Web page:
Arizona’s gubernatorial primary was the most significant contest in a series of primaries that tested Trump’s influence over the Republican Party.
If Trump’s list of state candidates in Arizona advances to the general election, they would be in a position to take over the electoral machine of one of the most important states in the presidential battle of the country if they win in November.
Blake Masters, the Trump-backed venture capitalist backed by the millionaire spending of GOP mega-donor Peter Thiel, led the state force’s primary to face Democratic Senator Mark Kelly.
State Rep. Mark Finchem, a Trump-backed “Stop the Steal” activist who has said the state legislature should be able to override the will of voters in presidential elections, led the Republican primary for secretary of state. Democrats saw a tight race between Maricopa County Recorder Adrian Fontes and state Rep. Reginald Bolding.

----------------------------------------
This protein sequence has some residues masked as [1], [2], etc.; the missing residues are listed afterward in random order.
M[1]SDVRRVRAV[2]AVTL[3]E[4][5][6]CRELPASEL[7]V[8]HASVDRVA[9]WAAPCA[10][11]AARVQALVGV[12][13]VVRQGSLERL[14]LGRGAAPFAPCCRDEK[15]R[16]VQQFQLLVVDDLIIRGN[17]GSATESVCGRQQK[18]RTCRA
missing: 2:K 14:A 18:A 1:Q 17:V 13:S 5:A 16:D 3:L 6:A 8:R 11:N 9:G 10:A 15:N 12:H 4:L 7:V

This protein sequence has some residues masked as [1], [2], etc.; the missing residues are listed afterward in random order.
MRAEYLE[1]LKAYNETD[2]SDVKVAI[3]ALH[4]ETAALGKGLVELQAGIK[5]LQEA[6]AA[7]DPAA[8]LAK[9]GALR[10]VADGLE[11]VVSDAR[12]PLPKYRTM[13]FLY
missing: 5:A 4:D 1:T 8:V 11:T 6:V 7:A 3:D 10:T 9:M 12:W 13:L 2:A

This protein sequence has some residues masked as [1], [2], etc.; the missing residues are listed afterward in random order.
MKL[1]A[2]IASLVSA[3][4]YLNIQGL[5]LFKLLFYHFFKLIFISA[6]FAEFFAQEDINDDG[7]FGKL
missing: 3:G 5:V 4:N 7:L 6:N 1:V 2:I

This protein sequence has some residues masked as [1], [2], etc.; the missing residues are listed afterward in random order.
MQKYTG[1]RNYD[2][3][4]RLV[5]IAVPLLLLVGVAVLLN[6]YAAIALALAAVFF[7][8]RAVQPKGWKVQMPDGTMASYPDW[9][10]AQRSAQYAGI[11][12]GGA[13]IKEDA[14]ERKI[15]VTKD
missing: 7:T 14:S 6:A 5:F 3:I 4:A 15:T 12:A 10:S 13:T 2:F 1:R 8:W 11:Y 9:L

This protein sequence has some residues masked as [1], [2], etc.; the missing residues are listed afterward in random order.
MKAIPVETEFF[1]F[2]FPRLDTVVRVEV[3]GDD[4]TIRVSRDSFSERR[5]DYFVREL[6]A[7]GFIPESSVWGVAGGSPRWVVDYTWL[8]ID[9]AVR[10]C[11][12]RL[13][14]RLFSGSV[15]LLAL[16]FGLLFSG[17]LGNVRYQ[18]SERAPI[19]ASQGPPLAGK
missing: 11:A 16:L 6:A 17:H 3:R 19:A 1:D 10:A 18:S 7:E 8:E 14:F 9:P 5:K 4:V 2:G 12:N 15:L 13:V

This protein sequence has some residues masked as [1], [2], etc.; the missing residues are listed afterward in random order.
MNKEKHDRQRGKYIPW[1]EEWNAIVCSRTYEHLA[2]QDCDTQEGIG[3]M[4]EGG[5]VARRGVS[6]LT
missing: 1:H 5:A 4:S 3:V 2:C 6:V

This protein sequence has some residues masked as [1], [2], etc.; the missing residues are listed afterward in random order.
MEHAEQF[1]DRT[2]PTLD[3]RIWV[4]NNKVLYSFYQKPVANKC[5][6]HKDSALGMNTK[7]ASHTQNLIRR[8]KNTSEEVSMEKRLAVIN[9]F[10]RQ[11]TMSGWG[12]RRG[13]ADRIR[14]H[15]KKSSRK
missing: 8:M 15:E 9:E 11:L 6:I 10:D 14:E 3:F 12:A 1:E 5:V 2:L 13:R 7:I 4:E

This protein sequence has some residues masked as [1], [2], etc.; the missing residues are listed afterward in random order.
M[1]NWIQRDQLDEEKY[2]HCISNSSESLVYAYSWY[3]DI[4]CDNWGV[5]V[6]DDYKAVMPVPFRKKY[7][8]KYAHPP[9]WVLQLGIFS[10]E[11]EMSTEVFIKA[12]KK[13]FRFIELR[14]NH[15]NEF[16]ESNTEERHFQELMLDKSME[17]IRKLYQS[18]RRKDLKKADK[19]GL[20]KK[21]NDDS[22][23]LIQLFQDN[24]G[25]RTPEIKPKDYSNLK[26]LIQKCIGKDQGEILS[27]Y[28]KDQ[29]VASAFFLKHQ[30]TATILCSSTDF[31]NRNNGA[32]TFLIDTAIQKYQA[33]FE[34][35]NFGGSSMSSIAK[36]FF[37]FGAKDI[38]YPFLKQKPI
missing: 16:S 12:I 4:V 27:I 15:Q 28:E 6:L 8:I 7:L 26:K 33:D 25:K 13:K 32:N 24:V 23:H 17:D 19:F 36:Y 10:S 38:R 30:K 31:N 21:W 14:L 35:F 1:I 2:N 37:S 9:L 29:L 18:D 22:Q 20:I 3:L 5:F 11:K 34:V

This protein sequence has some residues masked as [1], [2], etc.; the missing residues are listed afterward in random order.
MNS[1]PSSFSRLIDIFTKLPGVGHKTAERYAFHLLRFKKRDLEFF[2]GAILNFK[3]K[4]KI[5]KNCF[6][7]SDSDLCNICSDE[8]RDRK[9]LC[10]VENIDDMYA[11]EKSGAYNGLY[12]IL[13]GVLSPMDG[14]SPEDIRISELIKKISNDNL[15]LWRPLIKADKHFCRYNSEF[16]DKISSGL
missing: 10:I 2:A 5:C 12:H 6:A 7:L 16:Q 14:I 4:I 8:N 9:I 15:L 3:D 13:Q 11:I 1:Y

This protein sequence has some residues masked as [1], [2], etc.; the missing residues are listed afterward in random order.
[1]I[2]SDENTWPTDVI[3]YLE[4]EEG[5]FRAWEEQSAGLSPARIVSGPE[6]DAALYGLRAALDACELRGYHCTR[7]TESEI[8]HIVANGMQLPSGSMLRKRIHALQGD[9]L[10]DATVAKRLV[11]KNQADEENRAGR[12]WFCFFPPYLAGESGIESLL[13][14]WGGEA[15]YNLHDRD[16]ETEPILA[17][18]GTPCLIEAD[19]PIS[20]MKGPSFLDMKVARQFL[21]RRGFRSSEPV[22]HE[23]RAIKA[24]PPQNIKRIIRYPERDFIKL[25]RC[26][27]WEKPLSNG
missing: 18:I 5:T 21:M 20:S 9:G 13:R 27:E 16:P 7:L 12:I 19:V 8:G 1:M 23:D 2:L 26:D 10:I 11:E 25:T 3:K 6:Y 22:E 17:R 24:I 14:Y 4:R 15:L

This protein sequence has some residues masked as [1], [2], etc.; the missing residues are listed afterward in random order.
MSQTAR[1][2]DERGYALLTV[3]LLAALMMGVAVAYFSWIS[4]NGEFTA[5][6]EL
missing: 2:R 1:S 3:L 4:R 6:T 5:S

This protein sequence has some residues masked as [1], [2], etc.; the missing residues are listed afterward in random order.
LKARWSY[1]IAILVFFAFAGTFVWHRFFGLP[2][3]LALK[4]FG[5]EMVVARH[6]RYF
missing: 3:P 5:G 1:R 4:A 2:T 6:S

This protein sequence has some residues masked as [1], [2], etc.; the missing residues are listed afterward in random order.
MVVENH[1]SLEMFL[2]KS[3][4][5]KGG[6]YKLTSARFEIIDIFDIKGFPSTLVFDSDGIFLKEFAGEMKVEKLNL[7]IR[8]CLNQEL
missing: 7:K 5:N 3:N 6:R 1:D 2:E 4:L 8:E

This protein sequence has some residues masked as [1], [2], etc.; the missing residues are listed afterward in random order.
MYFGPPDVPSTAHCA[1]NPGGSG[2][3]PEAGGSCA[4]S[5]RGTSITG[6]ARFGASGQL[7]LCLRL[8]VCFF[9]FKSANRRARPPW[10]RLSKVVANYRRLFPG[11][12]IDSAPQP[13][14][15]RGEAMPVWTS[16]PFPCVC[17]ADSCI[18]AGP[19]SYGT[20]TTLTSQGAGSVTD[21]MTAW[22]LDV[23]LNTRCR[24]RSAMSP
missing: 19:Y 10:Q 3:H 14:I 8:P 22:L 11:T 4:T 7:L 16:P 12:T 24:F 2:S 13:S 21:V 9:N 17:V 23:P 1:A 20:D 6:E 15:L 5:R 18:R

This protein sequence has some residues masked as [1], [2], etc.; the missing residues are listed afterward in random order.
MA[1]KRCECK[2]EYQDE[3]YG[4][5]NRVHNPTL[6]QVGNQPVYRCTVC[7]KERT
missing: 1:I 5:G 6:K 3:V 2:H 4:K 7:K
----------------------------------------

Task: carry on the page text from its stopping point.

And in the race for attorney general, Trump’s preferred candidate, election denier Abraham Hamadeh, was leading.
But there was one person who had challenged Trump and his election lies on Tuesday, according to a projection: Rusty Bowers, the speaker of the Arizona House of Representatives. Bowers testified in June about the pressure he faced to overturn the state’s 2020 election results from the former president and others. In return, he was censured by his party, called “unable to serve” and has now lost his primary for a state Senate seat.
Dixon’s victory in Michigan gubernatorial primary raises a referendum on covid-19 policies
Tudor Dixon, the Trump-backed conservative commentator in the closing days of the race and supported by large factions of Michigan’s Republican establishment, won the state’s GOP primary to face Democratic Gov. Gretchen Whitmer, projected.